Wednesday, April 18, 2012

Creating Space

In photography, white space (also known as negative space or open space) can be used to create a balanced and harmonious image.
By Meredith Winn of Shutter Sisters Published in Point Of Focus
Creating Space
Balance plays well together with white space. Balance is what makes a photograph look and feel harmonious. It's the feeling your image evokes. Balance, composition, space and light: Each one of these elements of photography has a certain amount of value in direct relation to all the other elements. Just like us, they're all connected. Without them the image lacks emotion, the subject falls off the page, the viewer loses interest in the subject, or the moment has passed.

All of these thoughts swirl around in my brain as I compose a single image. It's a lot to think about! Composition is key for visual storytelling. As you put your eye to the viewfinder, the world becomes your canvas. White space can be one of the most important tools you use that helps set your photographic stage.

Tips For Creating Space

1. Try to keep your focus on only one subject and the white space that surrounds it. Avoid too many subjects in a single picture.
2. De-clutter! Only then will your subject (supported by open space) have the room it requires to evoke emotion.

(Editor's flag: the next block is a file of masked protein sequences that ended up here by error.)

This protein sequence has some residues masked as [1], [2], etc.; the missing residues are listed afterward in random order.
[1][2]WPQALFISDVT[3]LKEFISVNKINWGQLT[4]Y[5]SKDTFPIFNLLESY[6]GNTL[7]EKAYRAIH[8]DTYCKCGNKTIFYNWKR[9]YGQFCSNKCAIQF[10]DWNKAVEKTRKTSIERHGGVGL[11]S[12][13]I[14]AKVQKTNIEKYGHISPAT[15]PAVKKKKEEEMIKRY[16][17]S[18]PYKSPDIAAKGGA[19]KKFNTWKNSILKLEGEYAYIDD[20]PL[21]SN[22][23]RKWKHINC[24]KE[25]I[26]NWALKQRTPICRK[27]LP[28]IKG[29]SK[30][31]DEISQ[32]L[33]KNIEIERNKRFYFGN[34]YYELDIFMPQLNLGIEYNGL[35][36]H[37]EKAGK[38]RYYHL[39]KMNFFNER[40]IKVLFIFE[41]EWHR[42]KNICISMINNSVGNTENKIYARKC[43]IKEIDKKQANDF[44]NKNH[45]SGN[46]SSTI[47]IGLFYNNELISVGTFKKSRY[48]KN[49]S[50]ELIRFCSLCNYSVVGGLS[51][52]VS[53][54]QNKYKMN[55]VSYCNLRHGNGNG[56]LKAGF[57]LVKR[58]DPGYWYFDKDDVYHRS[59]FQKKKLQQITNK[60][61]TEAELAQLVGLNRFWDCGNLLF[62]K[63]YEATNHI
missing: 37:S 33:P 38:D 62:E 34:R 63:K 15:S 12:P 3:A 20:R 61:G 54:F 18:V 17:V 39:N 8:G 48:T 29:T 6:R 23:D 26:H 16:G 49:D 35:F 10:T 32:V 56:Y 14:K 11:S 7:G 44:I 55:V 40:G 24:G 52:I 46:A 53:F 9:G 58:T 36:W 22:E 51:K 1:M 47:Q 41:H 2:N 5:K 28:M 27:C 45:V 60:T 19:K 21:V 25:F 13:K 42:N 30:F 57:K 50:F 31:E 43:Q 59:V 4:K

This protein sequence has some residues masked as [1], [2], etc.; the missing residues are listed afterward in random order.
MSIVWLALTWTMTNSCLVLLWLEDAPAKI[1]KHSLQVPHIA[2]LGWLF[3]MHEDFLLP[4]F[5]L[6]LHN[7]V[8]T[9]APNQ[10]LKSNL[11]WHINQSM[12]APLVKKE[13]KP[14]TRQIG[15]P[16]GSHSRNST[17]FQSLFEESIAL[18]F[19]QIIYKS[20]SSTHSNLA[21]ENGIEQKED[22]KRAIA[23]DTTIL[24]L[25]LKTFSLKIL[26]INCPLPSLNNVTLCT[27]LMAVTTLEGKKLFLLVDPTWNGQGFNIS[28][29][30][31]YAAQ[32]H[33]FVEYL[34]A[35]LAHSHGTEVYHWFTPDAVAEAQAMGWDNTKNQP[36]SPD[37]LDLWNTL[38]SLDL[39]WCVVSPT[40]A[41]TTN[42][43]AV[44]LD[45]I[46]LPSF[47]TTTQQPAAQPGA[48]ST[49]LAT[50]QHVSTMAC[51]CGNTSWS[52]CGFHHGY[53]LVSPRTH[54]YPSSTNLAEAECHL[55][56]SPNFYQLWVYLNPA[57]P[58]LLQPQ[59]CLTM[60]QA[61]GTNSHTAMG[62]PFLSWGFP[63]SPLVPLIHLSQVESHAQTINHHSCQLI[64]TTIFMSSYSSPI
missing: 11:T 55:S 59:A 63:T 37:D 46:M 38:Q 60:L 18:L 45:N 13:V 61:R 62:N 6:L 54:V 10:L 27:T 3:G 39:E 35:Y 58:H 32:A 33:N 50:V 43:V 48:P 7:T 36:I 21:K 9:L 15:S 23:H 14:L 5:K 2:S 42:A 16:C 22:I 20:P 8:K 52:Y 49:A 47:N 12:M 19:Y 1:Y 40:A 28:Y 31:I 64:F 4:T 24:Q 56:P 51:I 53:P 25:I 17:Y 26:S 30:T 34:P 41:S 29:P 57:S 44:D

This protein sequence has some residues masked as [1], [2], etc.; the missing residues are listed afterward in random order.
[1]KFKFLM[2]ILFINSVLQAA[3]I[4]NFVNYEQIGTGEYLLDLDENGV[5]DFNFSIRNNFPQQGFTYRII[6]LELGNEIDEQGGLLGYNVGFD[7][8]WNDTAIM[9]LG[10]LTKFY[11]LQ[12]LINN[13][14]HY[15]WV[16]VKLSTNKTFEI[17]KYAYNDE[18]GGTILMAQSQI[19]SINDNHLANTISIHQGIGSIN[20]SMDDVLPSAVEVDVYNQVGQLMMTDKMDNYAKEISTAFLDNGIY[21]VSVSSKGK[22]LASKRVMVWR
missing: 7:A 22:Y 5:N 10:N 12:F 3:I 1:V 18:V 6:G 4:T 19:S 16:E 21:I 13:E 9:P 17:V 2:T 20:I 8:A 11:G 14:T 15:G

3. Focus your camera on the subject, yet remain mindful of the surroundings, as well. Equal attention should be given to the background—it's the stage on which your subject stands.
4. Space should create balance and complement the subject.
5. White space doesn't need to be white.
6. Look for simplicity.
7. Shoot the same subject from a variety of angles. Walk around, move your feet, adjust your height, squat down—recompose the subject until you've eliminated as many distractions from the foreground or background as possible.
Photographer and writer Meredith Winn is a contributing editor to SHUTTER SISTERS and also can be found writing on her blog, the~spirit~of~the~river, at

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